9) What is the current state of the radio "talent pool"?
Right now it's extraordinary but for very unfortunate reasons. In recent years, we've seen a lot of very talented people displaced because of the economy. It's crazy to have a job opening in a small market and to receive an aircheck and resume from a former major-market talent. Time was, you might have been very suspicious of a submission like that ("who did this guy piss off?"). Now, it's par for the course. However, if the question is about young and up-and-coming talent, I think we're definitely seeing a shrinking talent pool and it's no one's fault but our own. We've failed to train a lot of our young jocks. They've been told to "shut up and let the music play" forever. When they are asked to entertain, many of them don't have a concrete idea what you're asking them to do. It's certainly not about reading show prep verbatim. For this, I blame PDs who are too busy to coach their talent, VPs of Programming who scold their managers for allowing the local jocks to take chances on the air, and DJs who have simply become too lazy to even try anymore. If you're a talent in a situation where you feel stifled ... find another job. Can't find one? Start a podcast or a YouTube channel and experiment there.
10) What would you like to do to save radio from its "dying-industry" image?
The first thing we need to do is to stop pronouncing ourselves "dead." Radio can still be a viable source of entertainment for everyone, including the younger generations that we seem to be abandoning in droves. But, if we're going to remain relevant, we have a lot of work to do. Radio, at the moment, is doing nothing more than crashing parties rather than hosting a new one of our own. Facebook got big? Better get a Facebook page! Twitter also! What's this Pinterest? Do we need to be on there? Yes, that too!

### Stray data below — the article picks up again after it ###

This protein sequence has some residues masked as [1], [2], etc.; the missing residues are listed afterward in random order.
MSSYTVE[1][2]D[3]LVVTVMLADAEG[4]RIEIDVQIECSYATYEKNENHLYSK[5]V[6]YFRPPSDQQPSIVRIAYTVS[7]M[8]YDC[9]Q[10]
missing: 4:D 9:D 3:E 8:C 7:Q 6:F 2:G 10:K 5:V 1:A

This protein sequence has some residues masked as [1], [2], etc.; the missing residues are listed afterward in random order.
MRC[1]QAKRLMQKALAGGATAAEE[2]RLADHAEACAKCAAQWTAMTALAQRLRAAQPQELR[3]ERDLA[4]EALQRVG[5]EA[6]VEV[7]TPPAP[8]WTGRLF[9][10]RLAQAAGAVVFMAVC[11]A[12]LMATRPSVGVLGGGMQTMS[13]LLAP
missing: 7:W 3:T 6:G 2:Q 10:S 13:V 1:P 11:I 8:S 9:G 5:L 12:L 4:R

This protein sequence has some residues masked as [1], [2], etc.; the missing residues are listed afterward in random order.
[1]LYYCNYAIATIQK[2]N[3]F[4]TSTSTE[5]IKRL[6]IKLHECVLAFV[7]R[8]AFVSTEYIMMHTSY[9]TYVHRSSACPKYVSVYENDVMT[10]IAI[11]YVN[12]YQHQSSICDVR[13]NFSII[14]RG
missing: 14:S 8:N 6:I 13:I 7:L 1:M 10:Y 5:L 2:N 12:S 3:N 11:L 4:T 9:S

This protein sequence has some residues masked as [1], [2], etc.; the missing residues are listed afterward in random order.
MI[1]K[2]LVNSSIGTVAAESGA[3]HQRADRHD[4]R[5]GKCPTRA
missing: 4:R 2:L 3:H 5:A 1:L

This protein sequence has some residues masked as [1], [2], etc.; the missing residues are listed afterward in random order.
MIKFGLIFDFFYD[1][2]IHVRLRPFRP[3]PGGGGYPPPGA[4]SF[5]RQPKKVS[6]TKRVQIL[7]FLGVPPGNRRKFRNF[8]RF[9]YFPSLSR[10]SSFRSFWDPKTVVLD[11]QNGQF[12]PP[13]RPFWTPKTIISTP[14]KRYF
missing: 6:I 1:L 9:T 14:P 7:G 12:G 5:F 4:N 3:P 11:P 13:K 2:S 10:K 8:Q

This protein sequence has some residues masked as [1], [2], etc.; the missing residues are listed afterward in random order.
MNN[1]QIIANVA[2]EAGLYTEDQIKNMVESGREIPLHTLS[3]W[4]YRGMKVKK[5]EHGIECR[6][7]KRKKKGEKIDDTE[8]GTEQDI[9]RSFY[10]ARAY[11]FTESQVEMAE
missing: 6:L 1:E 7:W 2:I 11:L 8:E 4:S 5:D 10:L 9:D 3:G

That's all well and good but where's the innovation? We like to say that Radio was the first social media - so, why didn't we create Facebook? When you think about it, it should have been a no-brainer. Likewise, why aren't we iTunes? That will go down in history as one of radio's greatest missed opportunities. My point is, we need to be leading the way with new media. As an industry, we need an R&D department. We need to take a page from Google and start to think big about our future. It's about much more than making sure there's an FM radio on cell phones. Really? That's our biggest concern right now? Think bigger and stop trying to rebrand something old as something new.
We have a huge challenge coming our way in short order. AM/FM is going to be vanishing from cars. Our stations will be accessible via a single app. Ask yourself why a listener in your market would chose to listen to your station instead of a station in Los Angeles or New York? Everyone always says, "Local content." Okay. So, where is it? All I hear are the same playlists (and in some cases, the same DJs) from Idaho to Georgia. We need to develop new formats ... hyper-local stations. We like to call our properties "brands" these days. Great. Is your brand Pepsi or are you Clover Valley Cola? Are you just a pale imitation of a bigger brand? If so, you're going to fail in the new age. The correct answer should be "we are a unique blend of flavors, derived from ingredients available only in our local market. Our cola tastes unlike any other cola you're ever going to have ... and it's delicious." I have to go now. I'm thirsty.
What's the biggest gaffe you've made on-air?
Handing a live mic to an audience member while broadcasting live at a Pantera show. "You ready for a great show, man?" "F* yeah, Rickman!! It's gonna f*in' RAWK!" That station didn't have a delay. I have no idea what the hell I was thinking.